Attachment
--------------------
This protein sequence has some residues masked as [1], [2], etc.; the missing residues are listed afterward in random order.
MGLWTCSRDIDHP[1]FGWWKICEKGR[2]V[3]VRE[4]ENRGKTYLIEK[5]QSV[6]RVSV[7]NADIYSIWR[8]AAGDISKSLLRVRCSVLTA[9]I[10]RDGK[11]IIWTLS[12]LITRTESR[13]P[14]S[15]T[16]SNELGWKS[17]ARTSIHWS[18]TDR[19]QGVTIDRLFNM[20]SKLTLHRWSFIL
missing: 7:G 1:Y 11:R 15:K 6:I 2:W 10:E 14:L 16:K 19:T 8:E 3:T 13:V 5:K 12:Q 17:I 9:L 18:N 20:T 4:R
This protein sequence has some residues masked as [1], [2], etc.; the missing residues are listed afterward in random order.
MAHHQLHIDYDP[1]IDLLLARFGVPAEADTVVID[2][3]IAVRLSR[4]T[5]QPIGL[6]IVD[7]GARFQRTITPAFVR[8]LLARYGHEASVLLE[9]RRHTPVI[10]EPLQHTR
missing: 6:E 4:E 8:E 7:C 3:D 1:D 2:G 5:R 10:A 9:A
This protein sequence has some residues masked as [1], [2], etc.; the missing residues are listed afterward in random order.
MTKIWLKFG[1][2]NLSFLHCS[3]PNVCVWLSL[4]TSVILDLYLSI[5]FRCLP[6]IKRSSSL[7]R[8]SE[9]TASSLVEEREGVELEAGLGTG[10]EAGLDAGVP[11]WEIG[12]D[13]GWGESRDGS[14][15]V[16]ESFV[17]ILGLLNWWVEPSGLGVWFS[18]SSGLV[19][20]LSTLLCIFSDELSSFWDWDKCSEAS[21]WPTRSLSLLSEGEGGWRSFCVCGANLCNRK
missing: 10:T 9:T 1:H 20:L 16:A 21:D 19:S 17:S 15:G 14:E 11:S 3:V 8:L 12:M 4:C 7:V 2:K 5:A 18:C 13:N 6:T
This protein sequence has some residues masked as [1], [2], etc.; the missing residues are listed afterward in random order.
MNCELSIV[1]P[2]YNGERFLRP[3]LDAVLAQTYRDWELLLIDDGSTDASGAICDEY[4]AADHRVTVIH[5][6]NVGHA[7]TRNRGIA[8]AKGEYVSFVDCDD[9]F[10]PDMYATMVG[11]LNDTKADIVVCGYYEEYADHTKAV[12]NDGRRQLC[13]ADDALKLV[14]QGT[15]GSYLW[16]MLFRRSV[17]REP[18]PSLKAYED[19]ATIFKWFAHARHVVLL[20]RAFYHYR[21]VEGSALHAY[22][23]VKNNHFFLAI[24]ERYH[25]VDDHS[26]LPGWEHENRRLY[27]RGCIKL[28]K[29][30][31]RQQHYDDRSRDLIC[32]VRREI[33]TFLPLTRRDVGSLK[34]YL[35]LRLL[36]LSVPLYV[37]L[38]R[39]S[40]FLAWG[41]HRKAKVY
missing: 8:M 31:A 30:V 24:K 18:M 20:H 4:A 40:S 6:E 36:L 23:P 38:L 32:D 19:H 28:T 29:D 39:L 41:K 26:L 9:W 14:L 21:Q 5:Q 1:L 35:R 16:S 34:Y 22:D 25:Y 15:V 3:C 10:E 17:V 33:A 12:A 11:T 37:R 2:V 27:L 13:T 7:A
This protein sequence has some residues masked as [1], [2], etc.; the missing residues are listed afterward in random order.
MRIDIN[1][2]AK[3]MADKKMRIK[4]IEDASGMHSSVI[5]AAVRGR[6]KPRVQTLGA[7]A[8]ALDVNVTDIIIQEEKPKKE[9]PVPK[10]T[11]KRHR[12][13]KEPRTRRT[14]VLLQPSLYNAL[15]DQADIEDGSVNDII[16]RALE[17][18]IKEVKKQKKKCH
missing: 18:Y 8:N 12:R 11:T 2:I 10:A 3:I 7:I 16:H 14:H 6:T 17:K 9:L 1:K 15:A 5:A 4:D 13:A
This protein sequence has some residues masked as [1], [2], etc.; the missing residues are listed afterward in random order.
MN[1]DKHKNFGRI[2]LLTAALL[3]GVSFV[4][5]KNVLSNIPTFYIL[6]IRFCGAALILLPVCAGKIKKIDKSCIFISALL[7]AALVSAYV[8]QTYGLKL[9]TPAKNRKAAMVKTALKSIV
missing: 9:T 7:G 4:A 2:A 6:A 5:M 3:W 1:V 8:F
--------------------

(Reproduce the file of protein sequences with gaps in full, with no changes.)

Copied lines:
This protein sequence has some residues masked as [1], [2], etc.; the missing residues are listed afterward in random order.
MGLWTCSRDIDHP[1]FGWWKICEKGR[2]V[3]VRE[4]ENRGKTYLIEK[5]QSV[6]RVSV[7]NADIYSIWR[8]AAGDISKSLLRVRCSVLTA[9]I[10]RDGK[11]IIWTLS[12]LITRTESR[13]P[14]S[15]T[16]SNELGWKS[17]ARTSIHWS[18]TDR[19]QGVTIDRLFNM[20]SKLTLHRWSFIL
missing: 7:G 1:Y 11:R 15:K 6:I 2:W 10:E 14:L 16:K 19:T 8:E 3:T 13:V 5:K 12:Q 17:I 9:L 18:N 20:T 4:R
This protein sequence has some residues masked as [1], [2], etc.; the missing residues are listed afterward in random order.
MAHHQLHIDYDP[1]IDLLLARFGVPAEADTVVID[2][3]IAVRLSR[4]T[5]QPIGL[6]IVD[7]GARFQRTITPAFVR[8]LLARYGHEASVLLE[9]RRHTPVI[10]EPLQHTR
missing: 6:E 4:E 8:E 7:C 3:D 1:D 2:G 5:R 10:A 9:A
This protein sequence has some residues masked as [1], [2], etc.; the missing residues are listed afterward in random order.
MTKIWLKFG[1][2]NLSFLHCS[3]PNVCVWLSL[4]TSVILDLYLSI[5]FRCLP[6]IKRSSSL[7]R[8]SE[9]TASSLVEEREGVELEAGLGTG[10]EAGLDAGVP[11]WEIG[12]D[13]GWGESRDGS[14][15]V[16]ESFV[17]ILGLLNWWVEPSGLGVWFS[18]SSGLV[19][20]LSTLLCIFSDELSSFWDWDKCSEAS[21]WPTRSLSLLSEGEGGWRSFCVCGANLCNRK
missing: 10:T 9:T 1:H 20:L 16:A 21:D 19:S 17:S 15:G 14:E 11:S 3:V 8:L 12:M 4:C 7:V 2:K 5:A 18:C 13:N 6:T
This protein sequence has some residues masked as [1], [2], etc.; the missing residues are listed afterward in random order.
MNCELSIV[1]P[2]YNGERFLRP[3]LDAVLAQTYRDWELLLIDDGSTDASGAICDEY[4]AADHRVTVIH[5][6]NVGHA[7]TRNRGIA[8]AKGEYVSFVDCDD[9]F[10]PDMYATMVG[11]LNDTKADIVVCGYYEEYADHTKAV[12]NDGRRQLC[13]ADDALKLV[14]QGT[15]GSYLW[16]MLFRRSV[17]REP[18]PSLKAYED[19]ATIFKWFAHARHVVLL[20]RAFYHYR[21]VEGSALHAY[22][23]VKNNHFFLAI[24]ERYH[25]VDDHS[26]LPGWEHENRRLY[27]RGCIKL[28]K[29][30][31]RQQHYDDRSRDLIC[32]VRREI[33]TFLPLTRRDVGSLK[34]YL[35]LRLL[36]LSVPLYV[37]L[38]R[39]S[40]FLAWG[41]HRKAKVY
missing: 8:M 31:A 30:V 24:K 18:M 20:H 4:A 40:S 6:E 36:L 23:P 38:L 32:D 19:H 28:T 29:D 39:L 41:K 26:L 9:W 14:L 21:Q 5:Q 1:L 35:R 16:S 34:Y 22:D 25:Y 15:V 3:C 10:E 17:V 33:A 12:A 11:T 37:R 2:V 27:L 13:T 7:A
This protein sequence has some residues masked as [1], [2], etc.; the missing residues are listed afterward in random order.
MRIDIN[1][2]AK[3]MADKKMRIK[4]IEDASGMHSSVI[5]AAVRGR[6]KPRVQTLGA[7]A[8]ALDVNVTDIIIQEEKPKKE[9]PVPK[10]T[11]KRHR[12][13]KEPRTRRT[14]VLLQPSLYNAL[15]DQADIEDGSVNDII[16]RALE[17][18]IKEVKKQKKKCH
missing: 18:Y 8:N 12:R 11:T 2:I 10:A 3:I 7:I 16:H 14:H 6:T 17:K 9:L 1:K 15:A 5:A 4:D 13:A
This protein sequence has some residues masked as [1], [2], etc.; the missing residues are listed afterward in random order.
MN[1]DKHKNFGRI[2]LLTAALL[3]GVSFV[4][5]KNVLSNIPTFYIL[6]IRFCGAALILLPVCAGKIKKIDKSCIFISALL[7]AALVSAYV[8]QTYGLKL[9]TPAKNRKAAMVKTALKSIV
missing: 9:T 7:G 4:A 2:A 6:A 5:M 3:W 1:V 8:F